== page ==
FORT WORTH -- Tana Poppino spent 20 years as a media and marketing executive for an Oklahoma utility company. She earned a steady salary. Good benefits. Lots of vacation.
And she walked away.
"It just wasn't my dream, plain and simple," she says.
Her dream was professional rodeo barrel racing, a future she first envisioned as a child competing in youth rodeos while growing up on her family's ranch.
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Since quitting her job four years ago, Poppino qualified in 2006 and 2007 for the Wrangler National Finals Rodeo in Las Vegas. Her rodeo Web site says she has more than $300,000 in career earnings.
The 46-year-old is competing this week at the Fort Worth Stock Show and Rodeo.
"Most people thought I was really crazy," she said. "But I just felt peace. If I hadn't done it, I would have spent the rest of my life wondering if I could have made it rodeoing."
Not just for fun
Poppino grew up in Colorado on her father's ranch, roping cattle and riding horses. Even after she left home, went to Oklahoma Panhandle State University and entered the utility business, the allure of the rodeo lingered.
For years, after arriving home from her day job, Poppino rode horses until darkness fell on her and husband Marty's 50 acres in Big Cabin, northeast of Tulsa.
She competed in amateur rodeos within 200 miles of Big Cabin -- about all the ground she could cover and still get home in time for work the next day.
"We'd get off work, jump in the truck, drive, compete, drive back, get not much sleep, go to work and then do it all again," she said.
It was fun, but that's all. Poppino's winnings were not in the same ballpark as her executive salary.
"When you rodeo, you only get paid when you win," she said. "As much as you love to do it, you can't afford to do it full time just for the fun."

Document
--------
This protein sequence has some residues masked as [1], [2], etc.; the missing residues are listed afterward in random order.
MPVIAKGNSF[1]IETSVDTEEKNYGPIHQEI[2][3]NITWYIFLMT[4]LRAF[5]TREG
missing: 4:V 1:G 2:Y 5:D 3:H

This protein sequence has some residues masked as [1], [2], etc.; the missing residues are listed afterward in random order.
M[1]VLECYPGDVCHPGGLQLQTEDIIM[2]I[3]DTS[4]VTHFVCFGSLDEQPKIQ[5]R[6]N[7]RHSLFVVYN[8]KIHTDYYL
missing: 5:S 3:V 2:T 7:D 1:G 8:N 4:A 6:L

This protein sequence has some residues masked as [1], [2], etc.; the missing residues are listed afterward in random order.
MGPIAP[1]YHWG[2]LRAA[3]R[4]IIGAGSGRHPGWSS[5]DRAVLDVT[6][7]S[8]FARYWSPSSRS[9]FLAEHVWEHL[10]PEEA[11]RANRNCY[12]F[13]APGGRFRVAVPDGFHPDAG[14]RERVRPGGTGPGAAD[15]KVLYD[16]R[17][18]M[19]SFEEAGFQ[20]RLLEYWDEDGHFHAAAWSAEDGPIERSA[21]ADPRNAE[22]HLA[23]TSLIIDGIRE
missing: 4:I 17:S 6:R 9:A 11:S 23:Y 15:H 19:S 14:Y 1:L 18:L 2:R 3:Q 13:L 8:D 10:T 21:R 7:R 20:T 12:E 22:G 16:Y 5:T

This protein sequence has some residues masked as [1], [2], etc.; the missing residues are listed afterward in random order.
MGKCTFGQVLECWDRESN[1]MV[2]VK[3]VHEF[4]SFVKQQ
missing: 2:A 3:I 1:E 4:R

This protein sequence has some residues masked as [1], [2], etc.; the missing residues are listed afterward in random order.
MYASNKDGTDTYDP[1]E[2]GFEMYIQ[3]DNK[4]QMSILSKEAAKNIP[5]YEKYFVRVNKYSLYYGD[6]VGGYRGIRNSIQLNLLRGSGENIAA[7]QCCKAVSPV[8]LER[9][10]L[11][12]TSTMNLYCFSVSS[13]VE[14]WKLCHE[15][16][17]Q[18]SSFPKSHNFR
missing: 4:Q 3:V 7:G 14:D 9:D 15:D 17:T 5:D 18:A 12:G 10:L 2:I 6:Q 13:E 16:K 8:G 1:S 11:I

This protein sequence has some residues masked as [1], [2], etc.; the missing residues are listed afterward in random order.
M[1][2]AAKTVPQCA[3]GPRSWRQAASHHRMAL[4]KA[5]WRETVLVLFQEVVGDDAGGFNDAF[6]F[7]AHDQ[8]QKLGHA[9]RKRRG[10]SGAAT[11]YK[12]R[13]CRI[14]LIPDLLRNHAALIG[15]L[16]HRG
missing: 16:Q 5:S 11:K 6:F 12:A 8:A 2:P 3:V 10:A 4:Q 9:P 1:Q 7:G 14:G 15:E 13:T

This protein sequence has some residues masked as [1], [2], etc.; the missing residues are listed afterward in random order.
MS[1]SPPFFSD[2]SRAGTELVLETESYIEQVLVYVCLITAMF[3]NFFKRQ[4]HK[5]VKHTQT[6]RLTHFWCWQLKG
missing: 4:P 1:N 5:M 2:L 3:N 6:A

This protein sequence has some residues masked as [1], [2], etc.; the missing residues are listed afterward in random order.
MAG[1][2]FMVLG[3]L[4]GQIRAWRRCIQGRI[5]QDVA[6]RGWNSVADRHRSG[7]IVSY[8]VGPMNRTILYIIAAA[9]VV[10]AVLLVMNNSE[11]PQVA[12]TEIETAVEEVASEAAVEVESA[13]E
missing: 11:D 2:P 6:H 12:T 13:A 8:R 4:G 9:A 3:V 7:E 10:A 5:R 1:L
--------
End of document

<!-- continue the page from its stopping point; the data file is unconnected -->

Pursuing her dream
In 2003, that started to change. The horse Poppino was training seemed to have what it took for a shot at the professional circuit. Poppino entered some of the big building rodeos and did well.
She came close enough to making the National Finals Rodeo that she felt emboldened to try again.
The problem: The professional circuit required her to travel a lot farther than 200 miles.
"I would take a day off from work and go down to Houston and compete that night," she said. "Then I would drive home all night and be back at work the next morning. ... You can do that for a little while. Then it catches up with you."
She eventually made an arrangement with her company to take unpaid time off to compete. But in 2006, new management came in and told her to choose between her executive job and the rodeo.
She and her husband, who runs a business that sells trailers, talked it over. She had a good job and health insurance. Because the utility company is owned by the state, she was only nine years from retirement eligibility.
"It was gut-check time," she said. "Boy, it is hard to flip that switch to a lifestyle that offers no regular income and long hours away from home. But I know if I didn't pursue my dream now, I never would."
Poppino had told herself that she would find another job if riding horses didn't work out. It almost didn't.
She left her job in June 2006. By Aug. 1, she had won only a couple of thousand dollars. It wasn't even enough to cover her bills.
She and her husband agreed that they couldn't dip into the savings. She decided that she would compete the next week in Kansas and, if she didn't perform better, she would look for a new job.
In Kansas, she hit her groove, as Poppino puts it. Her performance propelled her to rodeos in the Northwest, where she won about $8,000, more than she had earned in the last three months.
From the second week in August to the end of November, she won about $50,000.
"That's when I realized I may have made the right choice," she said. "I could do this."
Poppino has had setbacks. She hit a barrel at a rodeo in Reno, Nev., and broke her ankle. She was forced to return home and heal, which meant she wasn't winning any money.
This year is off to a good start. She won her first rodeo in Billings, Mont., and the first round of the Prairie State Circuit finals. She hopes to keep the dream alive in Fort Worth.
Poppino is riding Goose, an 8-year-old gray gelding, and Amigo, a 15-year-old bay gelding.
"Everything in life worth pursuing comes with risk," she said. "We all get lulled into complacency in our comfort zones. In order to keep growing as a person, you have to push out of that comfort zone.
"I'm doing what I love now."
ALEX BRANCH, 817-390-7689